Stumbled on a post at Naked Capitalism (economics, politics and finance blog) called Do Not Hire SEO Firm Yoast: Our Terrible Experience With Yoast SEO Review regarding the Yoast Website Review Service.
I came to the article a few days too late to see the Yoast website report (it was taken down after Yoast gave a full refund), so can’t comment on the contents of the website SEO report.
The Yoast review service Naked Capitalism purchased was the Full Review for $2,499 which offers:
Get an in-depth review of all the aspects of your website. All checks of Quick Review plus:
- SEO visibility analysis
- Backlinks analysis
- Google Webmaster Tools analysis
- Google Analytics insights
- Site specific optimization for e-commerce sites, publisher sites, etc.
The above is the standard sort of SEO report many SEO companies offer, tends to be very basic and not that helpful IMO.
Time/money would be better spent by publishers like Yves Smith (owner of Naked Capitalism) learning the basics of SEO by reading my Awesome WordPress SEO Tutorial Series.
The Naked Capitalism site is ideal for significantly increasing Google search engine traffic with relatively minor changes to the blog author(s) content creation habits that the current readership (a lot of whom will be regulars, NOT new search engine visitors) won’t even notice.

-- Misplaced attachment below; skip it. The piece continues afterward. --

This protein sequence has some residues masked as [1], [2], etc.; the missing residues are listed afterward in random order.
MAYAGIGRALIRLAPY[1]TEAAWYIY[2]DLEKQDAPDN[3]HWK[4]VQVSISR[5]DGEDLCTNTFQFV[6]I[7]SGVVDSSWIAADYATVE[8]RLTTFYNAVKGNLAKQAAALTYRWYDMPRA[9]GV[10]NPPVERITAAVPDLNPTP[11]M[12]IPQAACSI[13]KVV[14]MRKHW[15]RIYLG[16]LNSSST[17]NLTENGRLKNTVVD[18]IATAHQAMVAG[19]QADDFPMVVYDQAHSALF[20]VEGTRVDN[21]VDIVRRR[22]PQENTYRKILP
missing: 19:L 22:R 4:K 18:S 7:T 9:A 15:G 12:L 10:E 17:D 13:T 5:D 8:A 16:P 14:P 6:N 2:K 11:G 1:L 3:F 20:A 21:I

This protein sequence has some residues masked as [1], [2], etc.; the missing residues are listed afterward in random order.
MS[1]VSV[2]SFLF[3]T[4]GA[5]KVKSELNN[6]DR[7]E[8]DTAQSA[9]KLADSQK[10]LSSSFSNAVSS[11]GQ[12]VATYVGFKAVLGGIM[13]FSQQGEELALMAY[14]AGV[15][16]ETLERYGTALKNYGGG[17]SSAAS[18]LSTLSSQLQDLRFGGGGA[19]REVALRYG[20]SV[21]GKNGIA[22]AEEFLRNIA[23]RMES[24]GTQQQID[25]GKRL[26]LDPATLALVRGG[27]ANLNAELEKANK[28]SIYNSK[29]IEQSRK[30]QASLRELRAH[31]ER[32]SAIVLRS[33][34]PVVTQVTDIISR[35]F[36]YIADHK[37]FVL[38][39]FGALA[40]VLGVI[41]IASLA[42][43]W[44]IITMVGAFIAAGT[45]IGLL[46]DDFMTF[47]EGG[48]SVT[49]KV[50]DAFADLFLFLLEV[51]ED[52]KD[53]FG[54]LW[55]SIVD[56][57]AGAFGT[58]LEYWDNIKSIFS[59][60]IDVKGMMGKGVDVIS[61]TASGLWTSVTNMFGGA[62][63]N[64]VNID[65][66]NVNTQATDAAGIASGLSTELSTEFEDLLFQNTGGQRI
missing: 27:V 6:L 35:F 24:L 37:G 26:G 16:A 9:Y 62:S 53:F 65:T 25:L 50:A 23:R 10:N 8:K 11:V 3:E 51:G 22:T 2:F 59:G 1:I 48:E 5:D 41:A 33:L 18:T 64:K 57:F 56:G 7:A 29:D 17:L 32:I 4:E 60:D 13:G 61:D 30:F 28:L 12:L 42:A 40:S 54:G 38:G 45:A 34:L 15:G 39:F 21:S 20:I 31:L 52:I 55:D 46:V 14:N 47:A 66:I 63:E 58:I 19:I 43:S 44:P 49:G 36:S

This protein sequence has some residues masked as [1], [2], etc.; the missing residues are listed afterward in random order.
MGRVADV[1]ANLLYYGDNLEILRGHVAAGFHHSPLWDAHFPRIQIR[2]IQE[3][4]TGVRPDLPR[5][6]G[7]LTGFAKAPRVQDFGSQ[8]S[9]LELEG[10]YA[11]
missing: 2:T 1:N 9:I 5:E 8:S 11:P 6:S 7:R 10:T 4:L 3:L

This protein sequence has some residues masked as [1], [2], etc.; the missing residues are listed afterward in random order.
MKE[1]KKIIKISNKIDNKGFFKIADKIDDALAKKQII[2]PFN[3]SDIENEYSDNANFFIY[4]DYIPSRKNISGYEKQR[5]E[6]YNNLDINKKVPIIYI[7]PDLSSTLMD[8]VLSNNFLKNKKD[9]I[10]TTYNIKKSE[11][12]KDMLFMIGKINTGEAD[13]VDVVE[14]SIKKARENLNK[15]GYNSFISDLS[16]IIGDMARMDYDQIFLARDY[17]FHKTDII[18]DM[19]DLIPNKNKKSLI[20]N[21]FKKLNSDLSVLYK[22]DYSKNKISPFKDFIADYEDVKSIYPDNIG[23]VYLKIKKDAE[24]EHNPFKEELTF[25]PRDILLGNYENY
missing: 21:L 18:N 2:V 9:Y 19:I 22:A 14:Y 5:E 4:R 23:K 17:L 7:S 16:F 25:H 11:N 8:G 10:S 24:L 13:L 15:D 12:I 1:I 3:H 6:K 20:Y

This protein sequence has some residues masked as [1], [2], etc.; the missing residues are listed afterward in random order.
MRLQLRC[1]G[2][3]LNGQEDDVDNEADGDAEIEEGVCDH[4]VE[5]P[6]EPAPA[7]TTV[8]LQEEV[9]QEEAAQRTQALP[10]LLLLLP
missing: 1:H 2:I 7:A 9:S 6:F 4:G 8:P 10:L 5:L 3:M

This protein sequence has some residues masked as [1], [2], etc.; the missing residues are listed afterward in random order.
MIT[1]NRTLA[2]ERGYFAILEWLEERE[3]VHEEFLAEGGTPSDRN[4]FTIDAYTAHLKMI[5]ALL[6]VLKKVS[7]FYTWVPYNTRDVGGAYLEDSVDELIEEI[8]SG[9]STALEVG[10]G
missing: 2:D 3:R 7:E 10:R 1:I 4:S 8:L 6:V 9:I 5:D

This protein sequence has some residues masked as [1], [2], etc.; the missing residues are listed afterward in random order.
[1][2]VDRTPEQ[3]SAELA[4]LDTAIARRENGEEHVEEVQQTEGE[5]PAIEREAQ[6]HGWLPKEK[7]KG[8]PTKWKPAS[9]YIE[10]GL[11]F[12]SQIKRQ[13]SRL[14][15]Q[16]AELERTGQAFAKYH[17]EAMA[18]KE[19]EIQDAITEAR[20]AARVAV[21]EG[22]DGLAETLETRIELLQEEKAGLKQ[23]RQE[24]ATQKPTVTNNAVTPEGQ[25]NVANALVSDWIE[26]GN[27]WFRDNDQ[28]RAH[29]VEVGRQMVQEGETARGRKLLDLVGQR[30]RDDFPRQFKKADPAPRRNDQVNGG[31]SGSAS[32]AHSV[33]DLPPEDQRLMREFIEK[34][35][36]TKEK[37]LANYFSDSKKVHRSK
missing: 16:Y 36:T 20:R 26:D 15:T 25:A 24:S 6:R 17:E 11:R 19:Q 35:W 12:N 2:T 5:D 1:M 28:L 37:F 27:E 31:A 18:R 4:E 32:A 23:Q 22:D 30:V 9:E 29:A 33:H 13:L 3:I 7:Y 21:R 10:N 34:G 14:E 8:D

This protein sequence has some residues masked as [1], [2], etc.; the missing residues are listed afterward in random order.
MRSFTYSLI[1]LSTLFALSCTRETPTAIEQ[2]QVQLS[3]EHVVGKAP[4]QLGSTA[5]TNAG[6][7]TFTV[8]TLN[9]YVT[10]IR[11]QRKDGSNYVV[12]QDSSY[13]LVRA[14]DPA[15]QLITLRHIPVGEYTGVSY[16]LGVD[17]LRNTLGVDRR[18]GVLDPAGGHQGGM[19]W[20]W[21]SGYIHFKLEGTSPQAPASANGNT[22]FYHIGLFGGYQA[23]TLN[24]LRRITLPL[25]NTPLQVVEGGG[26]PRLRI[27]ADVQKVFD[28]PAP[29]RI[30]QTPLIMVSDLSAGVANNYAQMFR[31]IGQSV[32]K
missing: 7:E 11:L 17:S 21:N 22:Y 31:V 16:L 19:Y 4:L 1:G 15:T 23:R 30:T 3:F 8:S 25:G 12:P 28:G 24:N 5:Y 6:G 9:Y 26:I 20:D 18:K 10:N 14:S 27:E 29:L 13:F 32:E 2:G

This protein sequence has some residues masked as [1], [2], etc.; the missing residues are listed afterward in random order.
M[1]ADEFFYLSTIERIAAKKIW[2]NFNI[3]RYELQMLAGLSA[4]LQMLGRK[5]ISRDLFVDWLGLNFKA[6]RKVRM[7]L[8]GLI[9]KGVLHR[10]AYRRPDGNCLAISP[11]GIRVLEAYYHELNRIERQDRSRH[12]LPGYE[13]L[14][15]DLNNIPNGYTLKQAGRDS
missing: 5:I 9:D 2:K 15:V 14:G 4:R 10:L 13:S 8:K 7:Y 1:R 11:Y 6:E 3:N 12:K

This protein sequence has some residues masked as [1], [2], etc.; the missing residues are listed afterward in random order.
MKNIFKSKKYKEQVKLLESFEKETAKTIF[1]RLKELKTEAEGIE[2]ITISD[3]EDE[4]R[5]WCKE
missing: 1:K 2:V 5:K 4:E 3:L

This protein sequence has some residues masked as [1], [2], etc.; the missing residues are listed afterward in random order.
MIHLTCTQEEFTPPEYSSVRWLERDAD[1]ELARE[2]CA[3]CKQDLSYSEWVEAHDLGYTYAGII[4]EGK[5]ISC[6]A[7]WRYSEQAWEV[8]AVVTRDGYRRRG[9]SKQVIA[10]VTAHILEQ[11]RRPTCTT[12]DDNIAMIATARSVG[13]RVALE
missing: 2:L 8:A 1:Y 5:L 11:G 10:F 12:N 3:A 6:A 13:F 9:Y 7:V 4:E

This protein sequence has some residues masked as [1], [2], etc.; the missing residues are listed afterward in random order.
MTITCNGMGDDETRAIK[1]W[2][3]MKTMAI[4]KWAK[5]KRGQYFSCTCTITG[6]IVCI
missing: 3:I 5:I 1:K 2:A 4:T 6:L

The Politics of Search Engine Optimization
I have experience with this type of blog (the politics part anyway) via my old UK general election blog. I registered the domain in 2009 in preparation for the UK 2010 general election, I have an interest in politics, watch everything there is on TV about UK politics (Daily Politics, Sunday Politics, Question Time, This Week and piss my self laughing at the US politics discussed on Jon Stewart’s Daily Show: US politics is nuts!!!), and if it wasn’t for my health problems would get involved in local politics.
I really enjoyed managing a politics blog during the run up to the UK 2010 general election, it’s addictive despite the BNP weirdos.
Being an SEO I approached my politics blog with SEO in mind, what I found is with this sort of site the readership is looking for the very latest news (with politics if a site isn’t regularly updated it dies), so the sort of SEO techniques that work well for your average ecommerce or information site doesn’t fit as well. Which is why despite being the top site in 2010 on Google for relevant UK general election SERPs**, today it’s practically dead because I stopped posting after the 2010 election (thinking about reviving the site for the 2015 general election).